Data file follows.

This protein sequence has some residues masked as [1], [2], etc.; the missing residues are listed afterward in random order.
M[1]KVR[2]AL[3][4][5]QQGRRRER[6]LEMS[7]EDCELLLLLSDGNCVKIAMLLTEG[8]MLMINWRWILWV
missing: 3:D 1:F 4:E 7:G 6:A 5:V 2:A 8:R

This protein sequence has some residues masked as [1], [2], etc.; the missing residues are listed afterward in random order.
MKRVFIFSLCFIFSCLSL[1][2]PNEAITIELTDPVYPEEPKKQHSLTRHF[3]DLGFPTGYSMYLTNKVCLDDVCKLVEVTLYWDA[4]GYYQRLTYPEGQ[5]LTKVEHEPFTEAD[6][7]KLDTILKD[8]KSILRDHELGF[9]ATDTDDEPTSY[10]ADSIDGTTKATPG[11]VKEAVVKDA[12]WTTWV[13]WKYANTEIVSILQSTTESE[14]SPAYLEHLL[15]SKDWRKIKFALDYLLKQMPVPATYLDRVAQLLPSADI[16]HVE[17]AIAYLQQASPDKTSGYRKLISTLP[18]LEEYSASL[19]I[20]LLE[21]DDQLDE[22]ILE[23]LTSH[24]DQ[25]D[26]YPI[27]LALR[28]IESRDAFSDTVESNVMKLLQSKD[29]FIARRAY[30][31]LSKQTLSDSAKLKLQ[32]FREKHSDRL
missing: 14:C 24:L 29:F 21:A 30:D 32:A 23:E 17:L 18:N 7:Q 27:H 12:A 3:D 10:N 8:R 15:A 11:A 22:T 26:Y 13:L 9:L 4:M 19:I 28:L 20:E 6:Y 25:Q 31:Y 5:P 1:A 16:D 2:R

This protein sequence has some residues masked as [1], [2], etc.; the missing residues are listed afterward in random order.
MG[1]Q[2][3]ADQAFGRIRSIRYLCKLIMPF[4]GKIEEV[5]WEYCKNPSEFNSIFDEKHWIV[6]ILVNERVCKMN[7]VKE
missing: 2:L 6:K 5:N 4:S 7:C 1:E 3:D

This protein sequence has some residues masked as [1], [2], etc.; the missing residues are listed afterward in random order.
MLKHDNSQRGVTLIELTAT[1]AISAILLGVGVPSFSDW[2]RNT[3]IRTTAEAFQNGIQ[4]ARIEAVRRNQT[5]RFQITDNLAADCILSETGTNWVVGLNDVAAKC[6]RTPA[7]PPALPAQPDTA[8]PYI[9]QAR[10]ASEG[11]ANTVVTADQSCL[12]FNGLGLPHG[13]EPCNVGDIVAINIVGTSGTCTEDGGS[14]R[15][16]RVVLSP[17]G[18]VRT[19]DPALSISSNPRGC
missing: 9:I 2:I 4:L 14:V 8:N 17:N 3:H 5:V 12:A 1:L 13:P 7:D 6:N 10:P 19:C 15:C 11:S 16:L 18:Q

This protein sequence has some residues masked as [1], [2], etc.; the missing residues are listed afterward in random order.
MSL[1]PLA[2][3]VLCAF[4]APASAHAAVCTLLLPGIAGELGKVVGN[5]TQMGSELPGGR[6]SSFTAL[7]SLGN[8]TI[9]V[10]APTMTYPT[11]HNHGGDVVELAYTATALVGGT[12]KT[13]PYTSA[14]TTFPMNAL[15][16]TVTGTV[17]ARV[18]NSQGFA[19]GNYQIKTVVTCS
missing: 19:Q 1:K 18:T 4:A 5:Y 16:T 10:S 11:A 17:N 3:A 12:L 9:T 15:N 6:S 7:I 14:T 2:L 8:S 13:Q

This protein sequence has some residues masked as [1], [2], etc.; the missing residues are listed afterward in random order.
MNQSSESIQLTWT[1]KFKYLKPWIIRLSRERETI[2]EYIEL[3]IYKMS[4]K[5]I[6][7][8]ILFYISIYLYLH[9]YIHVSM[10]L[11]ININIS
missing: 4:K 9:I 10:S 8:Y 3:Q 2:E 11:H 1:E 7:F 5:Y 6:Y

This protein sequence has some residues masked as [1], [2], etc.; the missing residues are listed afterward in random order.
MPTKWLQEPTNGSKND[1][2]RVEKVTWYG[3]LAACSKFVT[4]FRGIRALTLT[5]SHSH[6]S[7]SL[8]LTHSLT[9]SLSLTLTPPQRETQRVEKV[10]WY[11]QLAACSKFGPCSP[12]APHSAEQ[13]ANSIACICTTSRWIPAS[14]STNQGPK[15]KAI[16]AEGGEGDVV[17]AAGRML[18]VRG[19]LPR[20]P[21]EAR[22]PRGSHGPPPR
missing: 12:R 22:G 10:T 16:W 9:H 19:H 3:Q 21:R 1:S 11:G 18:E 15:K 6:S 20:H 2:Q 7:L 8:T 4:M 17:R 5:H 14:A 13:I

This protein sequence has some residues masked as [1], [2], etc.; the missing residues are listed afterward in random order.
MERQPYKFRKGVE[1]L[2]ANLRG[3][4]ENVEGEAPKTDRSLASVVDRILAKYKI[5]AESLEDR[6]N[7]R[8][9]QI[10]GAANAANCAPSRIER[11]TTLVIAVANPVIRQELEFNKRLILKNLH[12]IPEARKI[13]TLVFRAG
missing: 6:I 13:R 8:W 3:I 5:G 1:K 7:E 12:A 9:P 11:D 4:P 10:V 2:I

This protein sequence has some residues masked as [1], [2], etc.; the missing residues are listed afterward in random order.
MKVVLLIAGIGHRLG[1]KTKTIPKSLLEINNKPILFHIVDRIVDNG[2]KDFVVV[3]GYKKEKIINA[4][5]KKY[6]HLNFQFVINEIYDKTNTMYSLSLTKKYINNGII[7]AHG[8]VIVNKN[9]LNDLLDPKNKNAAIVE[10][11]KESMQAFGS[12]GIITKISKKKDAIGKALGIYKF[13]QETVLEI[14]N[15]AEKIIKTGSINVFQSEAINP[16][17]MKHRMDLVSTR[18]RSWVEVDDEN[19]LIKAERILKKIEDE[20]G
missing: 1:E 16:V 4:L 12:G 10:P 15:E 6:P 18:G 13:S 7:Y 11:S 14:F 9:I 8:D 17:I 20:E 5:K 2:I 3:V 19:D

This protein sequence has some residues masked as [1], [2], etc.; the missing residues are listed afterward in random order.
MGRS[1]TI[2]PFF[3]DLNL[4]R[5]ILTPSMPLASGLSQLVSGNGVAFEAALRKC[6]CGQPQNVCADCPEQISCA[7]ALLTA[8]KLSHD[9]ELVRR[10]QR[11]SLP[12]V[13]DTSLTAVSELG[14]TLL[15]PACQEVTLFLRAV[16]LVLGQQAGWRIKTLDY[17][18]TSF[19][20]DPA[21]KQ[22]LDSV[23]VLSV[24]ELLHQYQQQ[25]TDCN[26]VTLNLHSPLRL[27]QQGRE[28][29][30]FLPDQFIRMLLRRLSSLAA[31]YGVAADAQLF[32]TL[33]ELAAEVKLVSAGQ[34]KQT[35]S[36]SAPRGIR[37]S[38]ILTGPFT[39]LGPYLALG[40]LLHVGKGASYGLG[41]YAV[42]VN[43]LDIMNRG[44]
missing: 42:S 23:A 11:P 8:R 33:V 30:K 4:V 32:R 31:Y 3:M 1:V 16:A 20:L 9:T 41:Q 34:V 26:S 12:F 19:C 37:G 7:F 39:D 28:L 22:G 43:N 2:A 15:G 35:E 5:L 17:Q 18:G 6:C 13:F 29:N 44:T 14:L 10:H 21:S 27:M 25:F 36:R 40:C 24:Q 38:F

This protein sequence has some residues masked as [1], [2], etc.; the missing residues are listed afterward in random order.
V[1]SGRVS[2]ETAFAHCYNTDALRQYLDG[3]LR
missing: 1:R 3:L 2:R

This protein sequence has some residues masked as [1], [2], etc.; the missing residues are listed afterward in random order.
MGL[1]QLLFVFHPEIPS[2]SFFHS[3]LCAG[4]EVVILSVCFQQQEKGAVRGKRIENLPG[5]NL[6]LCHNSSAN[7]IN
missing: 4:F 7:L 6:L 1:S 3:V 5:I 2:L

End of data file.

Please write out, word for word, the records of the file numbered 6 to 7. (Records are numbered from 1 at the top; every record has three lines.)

This protein sequence has some residues masked as [1], [2], etc.; the missing residues are listed afterward in random order.
MNQSSESIQLTWT[1]KFKYLKPWIIRLSRERETI[2]EYIEL[3]IYKMS[4]K[5]I[6][7][8]ILFYISIYLYLH[9]YIHVSM[10]L[11]ININIS
missing: 4:K 9:I 10:S 8:Y 3:Q 2:E 11:H 1:E 7:F 5:Y 6:Y

This protein sequence has some residues masked as [1], [2], etc.; the missing residues are listed afterward in random order.
MPTKWLQEPTNGSKND[1][2]RVEKVTWYG[3]LAACSKFVT[4]FRGIRALTLT[5]SHSH[6]S[7]SL[8]LTHSLT[9]SLSLTLTPPQRETQRVEKV[10]WY[11]QLAACSKFGPCSP[12]APHSAEQ[13]ANSIACICTTSRWIPAS[14]STNQGPK[15]KAI[16]AEGGEGDVV[17]AAGRML[18]VRG[19]LPR[20]P[21]EAR[22]PRGSHGPPPR
missing: 12:R 22:G 10:T 16:W 9:H 19:H 3:Q 21:R 1:S 11:G 18:E 15:K 6:S 20:H 2:Q 7:L 8:T 4:M 17:R 5:H 14:A 13:I